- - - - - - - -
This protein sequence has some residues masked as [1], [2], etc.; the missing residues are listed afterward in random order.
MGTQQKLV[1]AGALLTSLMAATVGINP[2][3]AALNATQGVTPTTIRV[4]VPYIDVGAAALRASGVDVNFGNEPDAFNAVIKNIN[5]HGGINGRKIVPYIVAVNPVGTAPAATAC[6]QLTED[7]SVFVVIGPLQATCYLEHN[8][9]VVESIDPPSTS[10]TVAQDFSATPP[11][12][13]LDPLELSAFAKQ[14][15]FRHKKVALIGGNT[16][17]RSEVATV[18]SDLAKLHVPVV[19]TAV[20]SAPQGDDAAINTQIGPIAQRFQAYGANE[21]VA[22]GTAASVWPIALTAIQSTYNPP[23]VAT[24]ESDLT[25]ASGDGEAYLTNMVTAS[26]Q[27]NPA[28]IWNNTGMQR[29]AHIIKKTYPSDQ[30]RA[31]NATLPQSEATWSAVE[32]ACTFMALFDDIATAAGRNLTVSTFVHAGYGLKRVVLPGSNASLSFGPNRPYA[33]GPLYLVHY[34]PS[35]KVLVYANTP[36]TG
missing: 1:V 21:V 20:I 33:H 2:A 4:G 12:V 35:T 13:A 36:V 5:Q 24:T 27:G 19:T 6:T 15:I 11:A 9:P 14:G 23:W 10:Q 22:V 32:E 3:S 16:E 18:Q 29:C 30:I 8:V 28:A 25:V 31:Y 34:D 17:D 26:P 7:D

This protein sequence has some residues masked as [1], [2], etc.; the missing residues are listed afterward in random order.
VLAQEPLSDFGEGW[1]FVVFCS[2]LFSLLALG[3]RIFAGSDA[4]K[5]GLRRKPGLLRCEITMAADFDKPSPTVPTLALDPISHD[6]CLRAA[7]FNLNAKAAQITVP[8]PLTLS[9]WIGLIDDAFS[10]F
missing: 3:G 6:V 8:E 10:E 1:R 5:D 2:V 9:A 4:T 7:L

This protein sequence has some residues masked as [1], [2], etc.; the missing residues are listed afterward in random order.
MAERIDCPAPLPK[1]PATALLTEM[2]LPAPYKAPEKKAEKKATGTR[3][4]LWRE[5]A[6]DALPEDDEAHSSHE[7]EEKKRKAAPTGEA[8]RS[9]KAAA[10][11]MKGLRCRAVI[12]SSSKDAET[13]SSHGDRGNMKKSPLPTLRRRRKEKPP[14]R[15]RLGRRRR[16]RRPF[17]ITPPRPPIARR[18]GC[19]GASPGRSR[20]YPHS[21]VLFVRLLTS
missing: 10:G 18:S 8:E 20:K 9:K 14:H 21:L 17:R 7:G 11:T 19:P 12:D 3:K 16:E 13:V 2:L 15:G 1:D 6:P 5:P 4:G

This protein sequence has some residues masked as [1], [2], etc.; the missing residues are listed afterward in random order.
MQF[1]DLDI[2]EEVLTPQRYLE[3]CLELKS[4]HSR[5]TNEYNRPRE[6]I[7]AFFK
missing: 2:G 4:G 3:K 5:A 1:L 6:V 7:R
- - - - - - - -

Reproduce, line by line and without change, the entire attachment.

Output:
This protein sequence has some residues masked as [1], [2], etc.; the missing residues are listed afterward in random order.
MGTQQKLV[1]AGALLTSLMAATVGINP[2][3]AALNATQGVTPTTIRV[4]VPYIDVGAAALRASGVDVNFGNEPDAFNAVIKNIN[5]HGGINGRKIVPYIVAVNPVGTAPAATAC[6]QLTED[7]SVFVVIGPLQATCYLEHN[8][9]VVESIDPPSTS[10]TVAQDFSATPP[11][12][13]LDPLELSAFAKQ[14][15]FRHKKVALIGGNT[16][17]RSEVATV[18]SDLAKLHVPVV[19]TAV[20]SAPQGDDAAINTQIGPIAQRFQAYGANE[21]VA[22]GTAASVWPIALTAIQSTYNPP[23]VAT[24]ESDLT[25]ASGDGEAYLTNMVTAS[26]Q[27]NPA[28]IWNNTGMQR[29]AHIIKKTYPSDQ[30]RA[31]NATLPQSEATWSAVE[32]ACTFMALFDDIATAAGRNLTVSTFVHAGYGLKRVVLPGSNASLSFGPNRPYA[33]GPLYLVHY[34]PS[35]KVLVYANTP[36]TG
missing: 1:V 21:V 20:I 33:H 2:A 4:G 12:V 35:T 13:A 36:V 5:Q 24:T 27:G 19:T 6:T 15:I 11:A 9:P 14:G 23:W 10:Q 22:V 32:E 3:S 16:E 18:Q 29:C 30:I 8:V 28:A 25:V 31:Y 34:D 17:D 26:P 7:D

This protein sequence has some residues masked as [1], [2], etc.; the missing residues are listed afterward in random order.
VLAQEPLSDFGEGW[1]FVVFCS[2]LFSLLALG[3]RIFAGSDA[4]K[5]GLRRKPGLLRCEITMAADFDKPSPTVPTLALDPISHD[6]CLRAA[7]FNLNAKAAQITVP[8]PLTLS[9]WIGLIDDAFS[10]F
missing: 3:G 6:V 8:E 10:E 1:R 5:D 2:V 9:A 4:T 7:L

This protein sequence has some residues masked as [1], [2], etc.; the missing residues are listed afterward in random order.
MAERIDCPAPLPK[1]PATALLTEM[2]LPAPYKAPEKKAEKKATGTR[3][4]LWRE[5]A[6]DALPEDDEAHSSHE[7]EEKKRKAAPTGEA[8]RS[9]KAAA[10][11]MKGLRCRAVI[12]SSSKDAET[13]SSHGDRGNMKKSPLPTLRRRRKEKPP[14]R[15]RLGRRRR[16]RRPF[17]ITPPRPPIARR[18]GC[19]GASPGRSR[20]YPHS[21]VLFVRLLTS
missing: 10:G 18:S 8:E 20:K 9:K 14:H 21:L 17:R 7:G 11:T 19:P 12:D 3:K 16:E 13:V 2:L 15:G 1:D 6:P 5:P 4:G

This protein sequence has some residues masked as [1], [2], etc.; the missing residues are listed afterward in random order.
MQF[1]DLDI[2]EEVLTPQRYLE[3]CLELKS[4]HSR[5]TNEYNRPRE[6]I[7]AFFK
missing: 2:G 4:G 3:K 5:A 1:L 6:V 7:R